The state Department of Environmental Conservation (DEC) has filed for a 90-day extension on a Nov. 29 regulatory deadline which means that a final decision on shale-gas drilling in New York State might not come until the end of February 2013.
The DEC says it was required by law to issue a new set of rules for hydrofracking in New York in order to get the extension. The DEC also opened a new public comment period on the rules starting Dec. 12 to Jan 11. The new rules– a 90-page document — seem somewhat more restrictive for the industry when it comes to safety, according a review by the Poughkeepsie Journal.
The Westchester-based environmental group Riverkeeper, which opposes high-volume hydrofracking in New York, said that by filing the revised set of fracking regulations, public participation in the rulemaking process will be “suppressed,” given that the minimum 30-day comment period will occur over the holidays.
Kate Hudson, watershed program director at Riverkeeper said: “What needs to be made clear is what DEC did …. was to file a completely revised set of fracking regulations without the benefit of vital health and environmental impact information.
About 85% of Westchester residents get their drinking water from New York City’s supply which, in turn, relies on the two West-of-Hudson water systems in the Catskills and Delaware basin that sit on top of part of the Marcellus Shale where drilling has been proposed.
“Fracking” involves injecting toxic chemicals, sand, and millions of gallons of water under high pressure directly into shale formations. When these elements, along with any natural gas, are extracted, some toxic chemicals may leak to the surface or pollute water underground. Whether any toxic discharges will flow into Westchester’s and/or New York City’s drinking water supply is uncertain.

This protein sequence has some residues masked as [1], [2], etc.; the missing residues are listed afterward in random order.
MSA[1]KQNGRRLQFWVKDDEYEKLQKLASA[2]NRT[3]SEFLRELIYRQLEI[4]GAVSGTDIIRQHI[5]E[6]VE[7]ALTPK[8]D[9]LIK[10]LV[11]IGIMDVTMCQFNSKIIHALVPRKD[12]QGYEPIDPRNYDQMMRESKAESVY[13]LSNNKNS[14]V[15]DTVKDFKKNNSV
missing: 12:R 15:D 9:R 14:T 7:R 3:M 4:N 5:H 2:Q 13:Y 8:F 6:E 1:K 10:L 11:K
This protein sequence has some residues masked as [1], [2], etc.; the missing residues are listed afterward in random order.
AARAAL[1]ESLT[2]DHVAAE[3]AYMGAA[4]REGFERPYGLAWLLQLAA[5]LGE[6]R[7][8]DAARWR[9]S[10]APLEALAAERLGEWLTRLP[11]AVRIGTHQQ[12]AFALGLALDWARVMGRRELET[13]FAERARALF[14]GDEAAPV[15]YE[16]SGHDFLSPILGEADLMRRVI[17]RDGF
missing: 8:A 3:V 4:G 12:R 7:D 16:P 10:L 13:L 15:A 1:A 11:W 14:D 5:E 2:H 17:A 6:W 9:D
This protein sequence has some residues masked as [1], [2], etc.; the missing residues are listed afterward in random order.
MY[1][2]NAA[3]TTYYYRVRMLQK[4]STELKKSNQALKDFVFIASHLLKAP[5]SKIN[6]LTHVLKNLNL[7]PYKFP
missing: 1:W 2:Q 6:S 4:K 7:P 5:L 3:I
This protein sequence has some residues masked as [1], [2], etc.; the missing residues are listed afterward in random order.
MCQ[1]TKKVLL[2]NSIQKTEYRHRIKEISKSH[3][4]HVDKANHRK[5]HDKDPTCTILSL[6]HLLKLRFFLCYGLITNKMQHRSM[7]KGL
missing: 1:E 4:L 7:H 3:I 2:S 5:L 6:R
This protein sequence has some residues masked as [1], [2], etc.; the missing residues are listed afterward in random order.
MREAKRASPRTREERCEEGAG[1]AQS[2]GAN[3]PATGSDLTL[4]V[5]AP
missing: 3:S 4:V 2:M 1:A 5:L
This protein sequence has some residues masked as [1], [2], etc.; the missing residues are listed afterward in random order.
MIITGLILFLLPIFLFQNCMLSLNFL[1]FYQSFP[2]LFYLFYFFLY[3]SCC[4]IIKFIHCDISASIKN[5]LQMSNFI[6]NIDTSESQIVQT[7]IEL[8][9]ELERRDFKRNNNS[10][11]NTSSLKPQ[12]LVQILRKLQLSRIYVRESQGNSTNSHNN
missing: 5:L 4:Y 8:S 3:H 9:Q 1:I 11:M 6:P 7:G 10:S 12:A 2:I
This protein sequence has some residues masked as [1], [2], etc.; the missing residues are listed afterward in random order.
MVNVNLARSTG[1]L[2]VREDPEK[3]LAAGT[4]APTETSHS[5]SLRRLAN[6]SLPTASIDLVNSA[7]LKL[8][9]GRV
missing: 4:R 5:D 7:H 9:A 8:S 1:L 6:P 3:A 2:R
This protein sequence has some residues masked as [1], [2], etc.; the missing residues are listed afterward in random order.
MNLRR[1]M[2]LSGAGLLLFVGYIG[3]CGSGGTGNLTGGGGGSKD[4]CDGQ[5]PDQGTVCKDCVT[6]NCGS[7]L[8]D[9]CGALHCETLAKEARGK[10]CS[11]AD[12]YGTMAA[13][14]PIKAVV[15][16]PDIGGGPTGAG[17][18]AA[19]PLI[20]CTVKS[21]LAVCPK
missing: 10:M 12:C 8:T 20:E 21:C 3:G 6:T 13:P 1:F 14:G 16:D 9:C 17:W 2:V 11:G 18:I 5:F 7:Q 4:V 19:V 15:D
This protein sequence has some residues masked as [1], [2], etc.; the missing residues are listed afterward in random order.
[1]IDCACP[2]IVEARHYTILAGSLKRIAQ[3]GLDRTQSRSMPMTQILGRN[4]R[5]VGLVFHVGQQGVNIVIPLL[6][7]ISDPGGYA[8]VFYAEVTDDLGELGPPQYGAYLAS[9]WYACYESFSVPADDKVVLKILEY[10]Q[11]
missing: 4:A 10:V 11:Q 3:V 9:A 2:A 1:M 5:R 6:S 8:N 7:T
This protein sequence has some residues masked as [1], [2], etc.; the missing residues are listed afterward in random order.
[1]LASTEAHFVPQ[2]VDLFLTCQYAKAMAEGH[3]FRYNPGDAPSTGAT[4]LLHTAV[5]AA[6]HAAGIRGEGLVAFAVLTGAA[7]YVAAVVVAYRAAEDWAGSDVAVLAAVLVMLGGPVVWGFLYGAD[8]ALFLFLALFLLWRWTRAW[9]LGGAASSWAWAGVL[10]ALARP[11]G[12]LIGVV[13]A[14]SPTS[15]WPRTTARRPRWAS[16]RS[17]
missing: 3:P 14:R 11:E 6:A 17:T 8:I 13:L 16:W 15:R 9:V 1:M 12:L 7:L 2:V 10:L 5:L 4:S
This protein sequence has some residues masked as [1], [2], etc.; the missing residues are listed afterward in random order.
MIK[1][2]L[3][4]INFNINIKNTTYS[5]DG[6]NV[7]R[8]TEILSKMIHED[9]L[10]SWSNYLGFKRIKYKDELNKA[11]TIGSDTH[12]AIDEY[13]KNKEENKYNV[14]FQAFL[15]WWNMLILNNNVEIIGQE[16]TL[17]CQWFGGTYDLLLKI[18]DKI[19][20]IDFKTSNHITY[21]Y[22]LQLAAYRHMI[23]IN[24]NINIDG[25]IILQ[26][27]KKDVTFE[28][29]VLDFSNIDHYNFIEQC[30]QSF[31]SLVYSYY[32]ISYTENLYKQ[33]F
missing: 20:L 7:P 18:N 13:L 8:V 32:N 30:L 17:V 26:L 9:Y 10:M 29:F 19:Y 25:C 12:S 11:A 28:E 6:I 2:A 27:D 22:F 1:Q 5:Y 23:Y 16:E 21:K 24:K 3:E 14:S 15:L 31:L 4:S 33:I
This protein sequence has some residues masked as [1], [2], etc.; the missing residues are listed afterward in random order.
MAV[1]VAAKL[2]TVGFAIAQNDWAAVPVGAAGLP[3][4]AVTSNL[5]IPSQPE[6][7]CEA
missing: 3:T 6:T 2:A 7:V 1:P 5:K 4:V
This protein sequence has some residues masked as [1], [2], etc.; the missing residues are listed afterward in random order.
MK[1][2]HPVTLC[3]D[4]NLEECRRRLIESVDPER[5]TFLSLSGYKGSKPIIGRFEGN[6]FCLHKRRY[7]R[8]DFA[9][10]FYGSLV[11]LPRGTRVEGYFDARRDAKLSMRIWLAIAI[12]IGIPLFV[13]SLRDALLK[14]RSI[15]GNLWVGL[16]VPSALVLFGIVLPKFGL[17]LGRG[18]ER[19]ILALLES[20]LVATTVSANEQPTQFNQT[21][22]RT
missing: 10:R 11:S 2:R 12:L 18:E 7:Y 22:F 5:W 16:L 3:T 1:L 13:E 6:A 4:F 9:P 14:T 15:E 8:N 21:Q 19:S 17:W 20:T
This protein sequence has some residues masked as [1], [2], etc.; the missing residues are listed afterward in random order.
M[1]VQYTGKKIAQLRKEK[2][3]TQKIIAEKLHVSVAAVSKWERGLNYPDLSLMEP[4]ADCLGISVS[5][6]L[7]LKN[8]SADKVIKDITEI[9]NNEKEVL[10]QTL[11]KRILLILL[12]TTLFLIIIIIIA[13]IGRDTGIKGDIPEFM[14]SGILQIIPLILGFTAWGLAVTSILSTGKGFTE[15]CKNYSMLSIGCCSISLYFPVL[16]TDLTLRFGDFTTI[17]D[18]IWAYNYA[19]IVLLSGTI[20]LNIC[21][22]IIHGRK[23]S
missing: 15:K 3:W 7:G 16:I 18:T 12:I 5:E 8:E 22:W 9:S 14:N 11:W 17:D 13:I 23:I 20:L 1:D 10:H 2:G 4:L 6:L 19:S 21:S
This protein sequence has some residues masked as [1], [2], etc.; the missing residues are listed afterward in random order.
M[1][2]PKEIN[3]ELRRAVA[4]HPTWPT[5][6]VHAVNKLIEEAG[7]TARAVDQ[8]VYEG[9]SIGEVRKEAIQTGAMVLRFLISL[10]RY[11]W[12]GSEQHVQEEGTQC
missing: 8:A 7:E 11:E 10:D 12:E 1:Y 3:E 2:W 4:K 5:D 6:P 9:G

In mid-November, the DEC asked the head of the state health department, Dr. Nirav Shah, to choose several outside public health experts to assist in its internal review of the health impacts of hydrofracking. (See our previous coverage.)
The Associated Press (AP) recently identified those experts, all of whom are prominent academics in the environmental health field. They are: Lynn Goldman, Richard Jackson, and John Adgate. Goldman is dean of George Washington University’s School of Public Health and Health Services. Jackson chairs of the Department of Environmental Health Sciences at the University of California Los Angeles School of Public Health. Adgate chairs the Department of Environmental and Occupational Health at the University of Colorado School of Public Health.
The Cuomo administration has kept the DEC’s health review under wraps, despite requests by the public health community and environmental groups for full disclosure of the health review process and findings.
According to the DEC, a final decision on hydrofracking won’t come until the health review is completed and the DEC , through its environmental impact statement, has determined whether hydrofracking can be done safely.
In an interview about the health review with the Associated Press, expert Lynn Goldman said, “What I think this exercise is about is can New York do this in a way that is safe — understanding that safety has to be in the context of ‘in comparison to what?’ We’re continuing to demand a lot of energy in our economy. There’s no such thing as an absolutely safe way of generating energy at this point.”
Goldman also noted, “We know that emissions from burning coal cause tremendous damage to health. A decision not to frack is a decision to use more coal.”
According to the Associated Press, the experts’ health review will be completed this week.